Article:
A newly devised exercise programme has a “dramatic effect” in reducing injuries among young rugby players, according to a study published in the British Journal of Sports Medicine.
The research was led by the University of Bath’s Department for Health and the Rugby Football Union (RFU). It showed that getting schoolboy rugby players to complete new balance, strength and movement exercises in training and before matches can reduce injuries by over 70%.
The School Injury Prevention Study was a cluster-randomised controlled trial which involved 40 schools and nearly 2,500 players aged 14-18 who received either the intervention or a reference programme, both of which were delivered by school coaches.
Developed by the research team as part of the study, the new training and pre-match exercise programme focuses on balance, strength and agility in order to better prepare players for the physical challenges they face in matches and to mitigate potential injury risks. It takes about 20 minutes to complete, taking the form of: a running warm-up with change of direction activities (2 minutes); lower-limb balance training (4 minutes); targeted resistance exercises (8 minutes); plus jumping, side-stepping and landing exercises (6 minutes).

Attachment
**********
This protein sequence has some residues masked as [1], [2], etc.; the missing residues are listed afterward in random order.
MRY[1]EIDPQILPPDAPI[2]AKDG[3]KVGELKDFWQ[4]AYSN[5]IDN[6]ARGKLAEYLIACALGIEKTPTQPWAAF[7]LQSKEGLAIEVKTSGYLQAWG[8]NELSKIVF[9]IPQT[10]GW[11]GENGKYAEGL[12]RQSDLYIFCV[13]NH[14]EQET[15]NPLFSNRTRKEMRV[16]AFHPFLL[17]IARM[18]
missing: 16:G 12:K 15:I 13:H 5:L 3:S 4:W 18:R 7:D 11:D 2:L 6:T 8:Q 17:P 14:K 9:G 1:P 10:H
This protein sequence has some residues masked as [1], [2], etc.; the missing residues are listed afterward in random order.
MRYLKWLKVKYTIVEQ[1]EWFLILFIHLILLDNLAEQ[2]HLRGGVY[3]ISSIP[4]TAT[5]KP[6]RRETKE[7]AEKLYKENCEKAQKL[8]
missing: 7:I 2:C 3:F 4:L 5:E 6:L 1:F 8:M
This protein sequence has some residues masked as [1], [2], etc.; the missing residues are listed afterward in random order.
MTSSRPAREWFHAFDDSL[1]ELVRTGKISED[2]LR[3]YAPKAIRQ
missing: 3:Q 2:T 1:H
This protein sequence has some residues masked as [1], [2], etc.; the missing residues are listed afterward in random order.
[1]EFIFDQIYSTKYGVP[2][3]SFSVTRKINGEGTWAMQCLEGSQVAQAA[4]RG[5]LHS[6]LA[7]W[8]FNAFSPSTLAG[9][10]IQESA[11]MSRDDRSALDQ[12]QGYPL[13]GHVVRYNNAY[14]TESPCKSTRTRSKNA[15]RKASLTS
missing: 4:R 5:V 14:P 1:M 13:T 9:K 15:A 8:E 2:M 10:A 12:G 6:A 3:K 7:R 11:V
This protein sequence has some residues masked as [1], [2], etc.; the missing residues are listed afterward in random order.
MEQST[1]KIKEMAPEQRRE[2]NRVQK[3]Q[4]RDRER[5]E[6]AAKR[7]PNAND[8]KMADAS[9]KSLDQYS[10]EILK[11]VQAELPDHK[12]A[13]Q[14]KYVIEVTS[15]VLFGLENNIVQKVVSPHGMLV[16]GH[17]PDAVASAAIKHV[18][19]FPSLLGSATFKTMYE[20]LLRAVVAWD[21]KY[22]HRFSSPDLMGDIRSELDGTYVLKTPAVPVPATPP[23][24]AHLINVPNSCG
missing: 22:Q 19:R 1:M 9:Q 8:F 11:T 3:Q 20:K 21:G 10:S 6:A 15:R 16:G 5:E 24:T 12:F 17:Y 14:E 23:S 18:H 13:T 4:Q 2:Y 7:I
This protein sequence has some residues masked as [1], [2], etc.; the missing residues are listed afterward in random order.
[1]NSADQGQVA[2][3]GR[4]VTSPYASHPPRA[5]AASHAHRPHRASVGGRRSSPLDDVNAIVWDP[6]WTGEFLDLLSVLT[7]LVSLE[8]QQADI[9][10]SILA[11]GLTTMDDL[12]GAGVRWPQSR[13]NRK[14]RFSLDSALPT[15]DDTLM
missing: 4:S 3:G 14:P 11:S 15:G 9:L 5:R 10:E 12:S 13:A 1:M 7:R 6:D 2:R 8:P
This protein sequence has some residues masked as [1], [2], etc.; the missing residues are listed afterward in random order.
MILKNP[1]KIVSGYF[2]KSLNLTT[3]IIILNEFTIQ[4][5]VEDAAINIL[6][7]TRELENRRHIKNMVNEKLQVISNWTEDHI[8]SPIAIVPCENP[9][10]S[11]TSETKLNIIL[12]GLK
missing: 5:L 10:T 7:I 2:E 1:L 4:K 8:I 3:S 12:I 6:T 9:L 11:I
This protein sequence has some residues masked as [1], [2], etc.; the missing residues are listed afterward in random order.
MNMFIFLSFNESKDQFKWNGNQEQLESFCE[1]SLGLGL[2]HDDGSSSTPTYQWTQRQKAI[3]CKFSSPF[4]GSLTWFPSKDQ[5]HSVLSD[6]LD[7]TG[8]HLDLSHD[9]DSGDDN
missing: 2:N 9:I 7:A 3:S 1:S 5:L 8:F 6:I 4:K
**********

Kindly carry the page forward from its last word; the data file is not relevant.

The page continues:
The researchers found that overall injuries fell by 72% when players completed the new exercises at least three times a week, and concussion injuries were reduced by 59%.
The RFU, which commissioned the study, will roll out the findings across the community game and is developing training resources for clubs, schools and coaches.
“We invested in this ground-breaking study as part of our commitment to player welfare. It is a key step in our systematic approach to injury prevention,” said Dr Mike England, RFU community rugby medical director.
“The results are impressive and we hope that a related study showing similar effects in the adult community game will be published soon.”
Dr Martin Raftery, chief medical officer for World Rugby, added: “World Rugby applauds the RFU and the University of Bath on another important and high-quality piece of research that further demonstrates rugby’s commitment to an evidence-driven player welfare approach. We will discuss with both parties how this body of work can be applied to benefit the global game.”